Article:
Ralph Breaks the Internet
Mission: Impossible - Fallout
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All Critics (10)
| Fresh (7)
| Rotten (3)
Even as a goofy one and done slasher film, it needs a lot of work in the story department, as well as a better villain...
There's a sense of the theatrical, both in his body language and the gruesome killings.
He made me nervous because I never knew what he was going to do next, and that's what you want in a killer.
Part of me feels like this movie crossed too many lines, another part wants you to watch simply to experience one of the best clown villains ever with Art.
The problem with Terrfier is that it feels like it has been released in the wrong decade. It's an unabashed throwback to true stalk and maim bloodthirsty films, the kind that got banned back in the video nasty era.
Taut, brutal, seasonally atmospheric, and filled with the kind of macabre tension that leaves one jittery even after the end credits have rolled.
It's a surprisingly nice looking film for a movie about a clown chopping people into pieces.
Art the Clown has the potential to be a formidable, gruesome, franchise horror character, he just needs more seasoning and cultivation.
Terrifier may suffer a little bit in terms of audience success because of the King blockbuster, but Art is certainly a little scarier than Pennywise at times in this film.
Thornton stays in rôle as fun-loving mime artist, so that all his slayings involve an unnerving combination of predatory sadism & popular performance. This makes him a perfect vehicle for the paradoxes of horror (as) entertainment.
Not for the faint of heart, Terrifier is a film that really often wants to ask the question "how far is too far?" in a horror film. There is one scene in particular (if you've seen it, you know the one) that made me think "you know what, that's probably a bit much". While some moments of the film border on outright sadistic, the film for the most part actually really works. Its environments are effectively creepy, and it's villain Art the Clown is effective. This is really Art's show here, story doesn't seem to matter as much. He shows up on Halloween to wreak havoc on a series of people, and that's about all you're going to get. But for an 80's inspired slasher, that's about all you need. It moves at a brisk pace, the practical effects are damn impressive, and while it's set in modern day the scratchy look and ugly environments make it look like it could be set in the 80s (minus the smart phones). But this is really Art's show, and he steals the thing. At first, he's almost kind of funny in sort of a Joker-ish way, but he quickly becomes downright creepy. If you're afraid of clowns, I'd avoid this one. Terrifier is a simple movie: sadistic clown messes with a town in the most brutal way on Halloween night. As far as simple premises go though, the thing works. It's a throwback slasher that hits the right marks. For me it relishes a bit too much in its own sadism at times to being a little uncomfortable and that takes away some of its fun though. Still, I appreciate what it's doing enough to recommend for fans of slashers.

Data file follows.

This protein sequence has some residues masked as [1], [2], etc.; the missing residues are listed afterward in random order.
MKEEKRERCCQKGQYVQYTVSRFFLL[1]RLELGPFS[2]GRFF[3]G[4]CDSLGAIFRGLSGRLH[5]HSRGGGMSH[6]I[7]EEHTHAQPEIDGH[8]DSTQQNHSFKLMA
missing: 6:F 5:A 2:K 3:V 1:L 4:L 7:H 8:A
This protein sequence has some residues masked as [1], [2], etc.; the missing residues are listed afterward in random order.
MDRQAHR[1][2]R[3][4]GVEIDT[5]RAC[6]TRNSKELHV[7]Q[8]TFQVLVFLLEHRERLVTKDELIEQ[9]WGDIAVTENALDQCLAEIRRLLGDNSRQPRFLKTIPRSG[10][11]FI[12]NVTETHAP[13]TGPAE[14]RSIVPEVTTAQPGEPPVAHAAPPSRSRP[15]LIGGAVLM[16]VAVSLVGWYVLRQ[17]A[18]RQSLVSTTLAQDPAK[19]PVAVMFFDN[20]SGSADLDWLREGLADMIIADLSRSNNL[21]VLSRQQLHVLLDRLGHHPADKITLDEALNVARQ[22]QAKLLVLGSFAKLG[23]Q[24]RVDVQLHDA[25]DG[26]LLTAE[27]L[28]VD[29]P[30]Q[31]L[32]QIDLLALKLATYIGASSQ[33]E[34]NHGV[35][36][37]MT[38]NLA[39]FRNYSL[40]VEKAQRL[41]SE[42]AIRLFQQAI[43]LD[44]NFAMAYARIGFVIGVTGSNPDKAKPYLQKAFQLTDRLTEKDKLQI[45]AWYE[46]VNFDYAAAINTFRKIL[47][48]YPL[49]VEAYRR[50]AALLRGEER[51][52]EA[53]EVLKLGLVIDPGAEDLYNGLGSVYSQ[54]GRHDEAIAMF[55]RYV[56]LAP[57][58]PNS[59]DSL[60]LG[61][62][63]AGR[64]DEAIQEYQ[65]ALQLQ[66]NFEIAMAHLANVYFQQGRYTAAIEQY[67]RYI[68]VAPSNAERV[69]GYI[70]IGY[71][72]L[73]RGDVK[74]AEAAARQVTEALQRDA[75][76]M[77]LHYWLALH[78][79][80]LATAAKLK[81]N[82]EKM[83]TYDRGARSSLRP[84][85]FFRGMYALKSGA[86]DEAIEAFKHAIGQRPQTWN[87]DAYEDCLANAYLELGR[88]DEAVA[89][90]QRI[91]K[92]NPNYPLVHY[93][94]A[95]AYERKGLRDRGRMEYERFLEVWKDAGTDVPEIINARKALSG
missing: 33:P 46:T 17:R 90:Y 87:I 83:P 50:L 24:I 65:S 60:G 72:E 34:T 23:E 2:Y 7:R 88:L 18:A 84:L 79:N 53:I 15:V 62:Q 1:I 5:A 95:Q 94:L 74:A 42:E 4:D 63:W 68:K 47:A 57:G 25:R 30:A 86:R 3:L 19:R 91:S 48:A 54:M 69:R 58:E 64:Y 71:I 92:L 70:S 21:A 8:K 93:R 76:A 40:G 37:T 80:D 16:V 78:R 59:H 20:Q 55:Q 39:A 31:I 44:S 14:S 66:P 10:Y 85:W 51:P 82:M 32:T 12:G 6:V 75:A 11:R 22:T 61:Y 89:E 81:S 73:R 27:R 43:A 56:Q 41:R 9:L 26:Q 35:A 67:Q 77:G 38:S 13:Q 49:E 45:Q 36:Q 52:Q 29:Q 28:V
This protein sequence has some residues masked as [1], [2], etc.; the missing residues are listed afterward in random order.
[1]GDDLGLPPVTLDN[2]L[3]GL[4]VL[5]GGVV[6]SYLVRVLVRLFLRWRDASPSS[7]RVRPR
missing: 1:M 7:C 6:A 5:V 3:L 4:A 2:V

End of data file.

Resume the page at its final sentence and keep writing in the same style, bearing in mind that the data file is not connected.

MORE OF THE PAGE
So...yea, I watched It: Chapter One a week and a half ago and, apparently, my taste for killer clowns was not satiated by that movie, so here we go with this movie instead. It's kind of difficult not to compare the two, even though Pennywise itself is a demon and Art the Clown is more grounded in reality, he's just a psychopath that dresses up as a clown to murder people. Not even gonna try to say which one was a better character because, again, both clowns offer something completely different and it just depends what you're looking. With that said, the design of Art the Clown is, in and of itself, definitely weird and creepy. I've never been scared of clowns though I can understand how some people would be scared of them and Art the Clown should provide nightmare fuel for those people with that particular phobia. As far as the movie is concerned, however, what did I think? First of all, the character of Art the Clown originally appeared in Damien Leone's own anthology movie All Hallows' Eve. I'll be honest, that anthology movie did nothing for me and nothing from Terrifier, the short that Art first appeared on and also, fucking obviously, the name of this movie, really gave any indication that this would make a good horror movie. It just wasn't particularly good, even if the design of the character was creepy enough. Having said that, while I wouldn't call this a good movie, it's a perfectly decent throwback. Some reviews called it a throwback to 80s horror and, honestly, I wouldn't agree with that at all. I feel it's more a throwback to 70s grindhouse with a bit of an 80s aesthetic given the fact that Art the Clown would have fit in (relatively) well with the Freddys and the Jasons of the world. But the movie itself, stylistically speaking, feels nothing like an 80s slasher. What I mean by that is the fact that, yes, this movie sees Art hunting down several people, fucking with them before he murders them in horrifying fashion. But what differs in this movie as opposed to, say, Freddy and Jason, is that Freddy and Jason, for the most part, had its tongue planted firmly in cheek and its violence was not necessarily that believable. This movie, on the other hand, takes a more believable approach. That's not to say that it's completely realistic, since Art hacksaws a woman in half. I mean, come on, how the fuck is that even close to remotely possible without the hacksaw itself being destroyed 5% into Art attempting to do this. What I'm trying to say, though, is the fact that the violence itself is a little more grounded and, therefore, feels a lot more visceral. The movie might be seen by some as ugly due to this, since its violence is purposely more disturbing than in regular 80s slashers. But, of course, at the same time, there's nothing in this movie that really differentiates this from other slashers in the slightest. David Howard Thornton, who plays Art the Clown, does do a very good job with the character. He utters, literally no words. Hell, he doesn't even make any type of sounds when he's hurt, but David does the give the character a threatening presence and physicality. And, again, the appearance also has a lot to do with that, but David still does a great job regardless. I think that's one of the few things that separates David from most 'monsters' in slashers. There's obviously been silent monsters before. Jason, Michael Myers, but, at the very least, those two have always been portrayed by tall, hulking men. David is tall, at least it comes across that way, but he's a skinny guy. So, to me, I feel like that makes his performance even stronger. Nobody else really stands out, though it's not like the acting is horrifyingly terrible. As far as scripting is concerned, there's nothing really to this movie. What I mean by that is that it goes through all the beats you would have expected it to go through. It's standard and basic stuff all things considered. And, really, that's one of the things that stuck out at me upon having watched this movie. Taking David's performance as Art the Clown aside, the movie is just your basic, average slasher. So it's not only a throwback in style but just in terms of quality too. There was a time, late 70s to early 80s, where if this movie came out, it probably would have led to a major horror franchise that we would be talking about today. But we're not in the late 70s to early 80s. We're in 2018 and horror, whether some may like it or not, is completely different than it was back then. Independent filmmakers have found ways to expand what the horror genre is. Whether that is through clever and subversive scripting and/or finding new ways to tell stories, independent horror (in my opinion) is in a really strong state. So movies like this end up feeling incredibly retrograde and, quite honestly, worse than their more modern counterparts. That's not to say that there isn't a place for films like this, that isn't my point, the point I'm trying to make is that the movie was so concerned with feeling like a throwback that it neglected to give it its own identity. Because, as you may have seen, the movie is just inviting comparisons to what came before. There's probably a good movie here, deep down, but I feel like it requires a more adept hand than Damien Leone's. The guy clearly has some talent, but I feel that he's not there yet as a writer in order to make a movie like this work and for it to feel completely unique. That's why it feels like an amalgam of 70s and 80s horror with, honestly, very little that feels its own. The thing is, though, that this isn't bad. I found this to be a decent and watchable enough movie, but there's no real substance to any of it and its lack of a real identity really held it back in my book. There's no character-work whatsoever, the movie is just putting people in Art's way for him to murder, but there's no real story progression or anything of the sort. Maybe there's more mileage to the Art character that I wouldn't mind a sequel, but this movie didn't exactly make the best first impression. I wouldn't recommend it, but it's still a decent horror movie if you want something mindless. Having said that, this is still probably the worst decent horror movie I've ever seen, if that makes sense.